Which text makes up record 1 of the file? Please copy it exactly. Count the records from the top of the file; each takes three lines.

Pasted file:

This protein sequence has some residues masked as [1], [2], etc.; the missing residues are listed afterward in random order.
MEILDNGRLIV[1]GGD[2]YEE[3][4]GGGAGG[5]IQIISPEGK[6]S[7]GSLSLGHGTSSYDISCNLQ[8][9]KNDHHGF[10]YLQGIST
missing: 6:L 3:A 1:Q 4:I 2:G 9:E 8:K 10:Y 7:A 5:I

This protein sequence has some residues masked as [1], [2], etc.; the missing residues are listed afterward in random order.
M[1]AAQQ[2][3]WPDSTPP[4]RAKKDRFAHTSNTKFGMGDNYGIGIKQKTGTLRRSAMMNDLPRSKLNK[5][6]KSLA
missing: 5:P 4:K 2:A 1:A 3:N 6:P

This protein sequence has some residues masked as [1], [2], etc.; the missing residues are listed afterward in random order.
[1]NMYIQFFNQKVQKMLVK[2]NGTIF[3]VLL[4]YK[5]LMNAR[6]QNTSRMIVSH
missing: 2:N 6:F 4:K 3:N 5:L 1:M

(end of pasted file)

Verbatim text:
This protein sequence has some residues masked as [1], [2], etc.; the missing residues are listed afterward in random order.
MEILDNGRLIV[1]GGD[2]YEE[3][4]GGGAGG[5]IQIISPEGK[6]S[7]GSLSLGHGTSSYDISCNLQ[8][9]KNDHHGF[10]YLQGIST
missing: 6:L 3:A 1:Q 4:I 2:G 9:E 8:K 10:Y 7:A 5:I